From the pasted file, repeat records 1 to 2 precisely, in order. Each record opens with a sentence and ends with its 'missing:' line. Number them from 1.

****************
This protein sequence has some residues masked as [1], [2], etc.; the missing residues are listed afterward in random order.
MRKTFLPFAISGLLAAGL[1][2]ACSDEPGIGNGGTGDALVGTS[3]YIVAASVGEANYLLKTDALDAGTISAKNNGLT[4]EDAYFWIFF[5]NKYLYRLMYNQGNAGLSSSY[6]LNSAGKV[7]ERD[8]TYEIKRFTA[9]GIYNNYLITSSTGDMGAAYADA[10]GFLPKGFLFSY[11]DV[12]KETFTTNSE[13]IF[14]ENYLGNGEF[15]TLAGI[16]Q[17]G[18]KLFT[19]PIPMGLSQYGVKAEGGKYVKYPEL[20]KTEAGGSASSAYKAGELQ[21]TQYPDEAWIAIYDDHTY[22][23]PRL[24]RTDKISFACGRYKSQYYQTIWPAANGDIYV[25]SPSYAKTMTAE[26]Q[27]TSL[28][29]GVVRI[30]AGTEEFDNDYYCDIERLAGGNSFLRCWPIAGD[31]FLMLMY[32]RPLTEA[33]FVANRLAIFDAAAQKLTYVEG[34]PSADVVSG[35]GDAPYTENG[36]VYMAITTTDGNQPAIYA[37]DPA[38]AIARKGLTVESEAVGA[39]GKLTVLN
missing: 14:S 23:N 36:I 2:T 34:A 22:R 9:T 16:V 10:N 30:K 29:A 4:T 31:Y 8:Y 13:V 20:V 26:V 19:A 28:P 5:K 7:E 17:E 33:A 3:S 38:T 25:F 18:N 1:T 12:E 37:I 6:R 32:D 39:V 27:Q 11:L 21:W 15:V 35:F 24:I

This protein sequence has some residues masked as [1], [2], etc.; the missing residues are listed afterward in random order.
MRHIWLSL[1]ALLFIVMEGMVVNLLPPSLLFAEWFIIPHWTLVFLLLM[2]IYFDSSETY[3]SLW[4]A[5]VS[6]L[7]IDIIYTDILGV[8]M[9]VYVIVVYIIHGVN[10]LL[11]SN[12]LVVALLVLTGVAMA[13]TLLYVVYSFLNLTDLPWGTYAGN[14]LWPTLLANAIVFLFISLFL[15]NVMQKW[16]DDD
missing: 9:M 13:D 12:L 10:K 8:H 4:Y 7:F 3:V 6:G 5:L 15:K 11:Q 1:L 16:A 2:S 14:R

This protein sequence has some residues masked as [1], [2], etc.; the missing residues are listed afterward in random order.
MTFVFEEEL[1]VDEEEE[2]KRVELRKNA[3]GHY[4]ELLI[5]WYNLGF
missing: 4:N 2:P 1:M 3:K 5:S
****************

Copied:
This protein sequence has some residues masked as [1], [2], etc.; the missing residues are listed afterward in random order.
MRKTFLPFAISGLLAAGL[1][2]ACSDEPGIGNGGTGDALVGTS[3]YIVAASVGEANYLLKTDALDAGTISAKNNGLT[4]EDAYFWIFF[5]NKYLYRLMYNQGNAGLSSSY[6]LNSAGKV[7]ERD[8]TYEIKRFTA[9]GIYNNYLITSSTGDMGAAYADA[10]GFLPKGFLFSY[11]DV[12]KETFTTNSE[13]IF[14]ENYLGNGEF[15]TLAGI[16]Q[17]G[18]KLFT[19]PIPMGLSQYGVKAEGGKYVKYPEL[20]KTEAGGSASSAYKAGELQ[21]TQYPDEAWIAIYDDHTY[22][23]PRL[24]RTDKISFACGRYKSQYYQTIWPAANGDIYV[25]SPSYAKTMTAE[26]Q[27]TSL[28][29]GVVRI[30]AGTEEFDNDYYCDIERLAGGNSFLRCWPIAGD[31]FLMLMY[32]RPLTEA[33]FVANRLAIFDAAAQKLTYVEG[34]PSADVVSG[35]GDAPYTENG[36]VYMAITTTDGNQPAIYA[37]DPA[38]AIARKGLTVESEAVGA[39]GKLTVLN
missing: 14:S 23:N 36:I 2:T 34:A 22:R 9:T 16:V 10:N 30:K 29:A 4:T 31:Y 8:Y 13:V 20:V 26:V 19:A 28:P 5:K 7:E 17:E 33:A 3:S 38:T 25:F 18:N 1:T 12:E 37:I 6:R 32:D 39:V 27:Q 11:L 21:W 15:V 35:F 24:I

This protein sequence has some residues masked as [1], [2], etc.; the missing residues are listed afterward in random order.
MRHIWLSL[1]ALLFIVMEGMVVNLLPPSLLFAEWFIIPHWTLVFLLLM[2]IYFDSSETY[3]SLW[4]A[5]VS[6]L[7]IDIIYTDILGV[8]M[9]VYVIVVYIIHGVN[10]LL[11]SN[12]LVVALLVLTGVAMA[13]TLLYVVYSFLNLTDLPWGTYAGN[14]LWPTLLANAIVFLFISLFL[15]NVMQKW[16]DDD
missing: 9:M 13:D 12:L 10:K 8:H 4:Y 7:F 3:V 6:G 5:L 15:K 11:Q 1:L 16:A 2:S 14:R